Yuichi Ikuhara, Professor
The University of Tokyo
Our project “Atom-by-atom imaging of ion dynamics in nano-structures for materials” has started from 2017, supported as a Grant-in-Aid for Specially Promoted Research of Japan Society for the Promotion of Science. On behalf of the project leader, it is my great honor to express my appreciation here.
Our project targets on materials, which is the key technology for the field of environment and energy, social infrastructure and information applications. Most of the materials in practical use are in the form of polycrystalline, so that grain boundaries (GBs) inevitably exist inside and significantly affect the macroscopic properties of these materials. GBs are composed of periodic structural units, of which the atomic arrangement largely differs from those inside the bulk. It is known that ionic conductivity can be realized along GBs, dopant segregation strengthens the mechanical properties of structural materials, and GBs in thin films often influence the electrical conductivities. Since the GB atomic structures greatly affect the functionalities, it is necessary to reveal the local structure-property relationships in these GBs at atomic scale, which requires electron microscopies with high spatial resolution.
In recent years, there has been a significant breakthrough in the field of the electron microscopies. That is, scanning transmission electron microscopy (STEM) combined with spherical-aberration correction technologies. Thanks to the aberration correction technology, the electron beam can be converged below 1 Å, and it is possible to directly visualize the atoms with that resolution. We are the first group to introduce this technique in Japan. In addition to the local structural analysis for materials science, we achieved 45 pm spatial resolution in 2014, and made a world record of 40.5 pm. In 2009, we developed annular bright-field (ABF) STEM method with JEOL Ltd and Japan Fine Ceramics Center(JFCC), which enables the first direct imaging of light elements of Li and H. Furthermore, it is now possible to visualize the local electric/magnetic field. When there is electric field inside material, electron beam would be deflected, and our group has developed a new segmented-type detector which enables to precisely measure such small deflections. This technique brought new breakthrough in the field of nano-characterization, and we successfully visualized the electric field even inside single atoms.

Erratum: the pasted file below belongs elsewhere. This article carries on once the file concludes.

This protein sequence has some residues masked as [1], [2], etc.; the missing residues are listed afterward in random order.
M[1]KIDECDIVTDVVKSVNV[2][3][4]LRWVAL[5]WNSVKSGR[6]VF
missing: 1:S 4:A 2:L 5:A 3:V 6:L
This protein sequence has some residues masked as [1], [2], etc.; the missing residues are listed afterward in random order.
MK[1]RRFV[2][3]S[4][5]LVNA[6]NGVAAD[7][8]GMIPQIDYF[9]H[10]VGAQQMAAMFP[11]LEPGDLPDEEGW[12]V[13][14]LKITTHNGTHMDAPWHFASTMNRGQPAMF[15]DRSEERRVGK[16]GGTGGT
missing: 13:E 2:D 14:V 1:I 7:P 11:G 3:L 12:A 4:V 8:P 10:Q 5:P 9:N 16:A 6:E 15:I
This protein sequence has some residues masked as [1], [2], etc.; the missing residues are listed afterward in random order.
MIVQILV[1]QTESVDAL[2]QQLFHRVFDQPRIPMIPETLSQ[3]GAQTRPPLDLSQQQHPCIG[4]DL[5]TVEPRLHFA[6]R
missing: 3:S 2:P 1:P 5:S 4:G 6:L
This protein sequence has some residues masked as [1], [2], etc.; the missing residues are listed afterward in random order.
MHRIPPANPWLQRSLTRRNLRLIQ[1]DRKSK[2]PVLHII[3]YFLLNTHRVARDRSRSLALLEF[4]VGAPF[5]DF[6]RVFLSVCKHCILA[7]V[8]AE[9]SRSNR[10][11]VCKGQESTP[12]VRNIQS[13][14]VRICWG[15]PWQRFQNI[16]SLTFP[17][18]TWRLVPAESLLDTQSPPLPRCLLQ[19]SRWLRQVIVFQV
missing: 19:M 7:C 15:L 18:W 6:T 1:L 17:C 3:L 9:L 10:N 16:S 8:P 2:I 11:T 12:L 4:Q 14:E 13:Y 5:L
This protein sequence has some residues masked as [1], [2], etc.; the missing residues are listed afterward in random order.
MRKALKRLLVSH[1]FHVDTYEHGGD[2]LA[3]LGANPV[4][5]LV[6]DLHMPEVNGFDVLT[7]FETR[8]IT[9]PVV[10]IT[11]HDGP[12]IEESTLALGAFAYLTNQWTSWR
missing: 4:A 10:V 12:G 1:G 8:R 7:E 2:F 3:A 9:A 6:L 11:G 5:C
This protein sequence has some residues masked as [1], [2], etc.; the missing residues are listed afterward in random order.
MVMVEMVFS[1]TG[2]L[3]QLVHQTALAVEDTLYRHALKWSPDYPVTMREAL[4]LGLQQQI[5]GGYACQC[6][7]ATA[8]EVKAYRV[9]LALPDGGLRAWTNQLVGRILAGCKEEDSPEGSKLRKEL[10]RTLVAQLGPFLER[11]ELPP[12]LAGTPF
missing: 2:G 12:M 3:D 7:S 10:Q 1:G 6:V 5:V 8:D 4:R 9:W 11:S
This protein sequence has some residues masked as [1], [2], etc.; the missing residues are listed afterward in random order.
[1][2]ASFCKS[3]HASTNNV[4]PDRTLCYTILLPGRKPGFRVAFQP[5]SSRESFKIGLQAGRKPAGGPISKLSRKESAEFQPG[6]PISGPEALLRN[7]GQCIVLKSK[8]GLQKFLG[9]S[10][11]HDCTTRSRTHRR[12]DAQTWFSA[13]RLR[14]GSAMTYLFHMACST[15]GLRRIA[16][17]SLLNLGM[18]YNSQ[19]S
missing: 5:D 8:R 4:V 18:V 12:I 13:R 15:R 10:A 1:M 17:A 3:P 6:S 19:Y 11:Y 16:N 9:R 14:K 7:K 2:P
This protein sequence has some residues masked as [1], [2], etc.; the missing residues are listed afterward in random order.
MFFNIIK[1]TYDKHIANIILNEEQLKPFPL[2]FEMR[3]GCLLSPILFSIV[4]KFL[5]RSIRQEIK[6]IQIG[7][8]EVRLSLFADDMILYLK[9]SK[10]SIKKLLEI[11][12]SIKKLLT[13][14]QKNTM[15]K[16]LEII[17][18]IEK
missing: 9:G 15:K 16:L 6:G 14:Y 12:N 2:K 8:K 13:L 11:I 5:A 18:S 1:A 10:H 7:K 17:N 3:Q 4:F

However, there is still a big challenge to resolve. That is, almost all the above atomic-resolution characterization methods are limited to the stationary imaging. In order to fundamentally and thoroughly understand the relationship between local nano-structures and their properties, it is necessary to carry out dynamical observations under working condition, especially atom and ion dynamics under the condition when they actually exhibit their functional properties. For example, if we can directly visualize the ion diffusion under electric field at high temperatures and identify the ion diffusion paths, it is possible to design superionic conductor; If we can directly visualize the crack propagation process under load, it is possible design high mechanical strength materials; If we can directly visualize the active site under catalytic atmosphere, it may design high performance catalyst.
The purpose of the present project is to develop atomic-resolution imaging techniques for atom and ion dynamics inside materials, by further improving spatial and time resolution and controlling the temperature, electric field, stress, and atmosphere. For example, by direct observation of the ionic conduction under electric field, and direct observation of the microscopic deformation process under load, we aim to fundamentally understand the relationships between nano-structures and functional properties. Through such direct imaging of atom/ion dynamics and fundamental understanding, we wish to establish new material design strategies, and therefore, contribute to the future materials innovation. Our project is currently run by the members from the University of Tokyo and Nagoya University, and we do look forward to your kind advices and supports.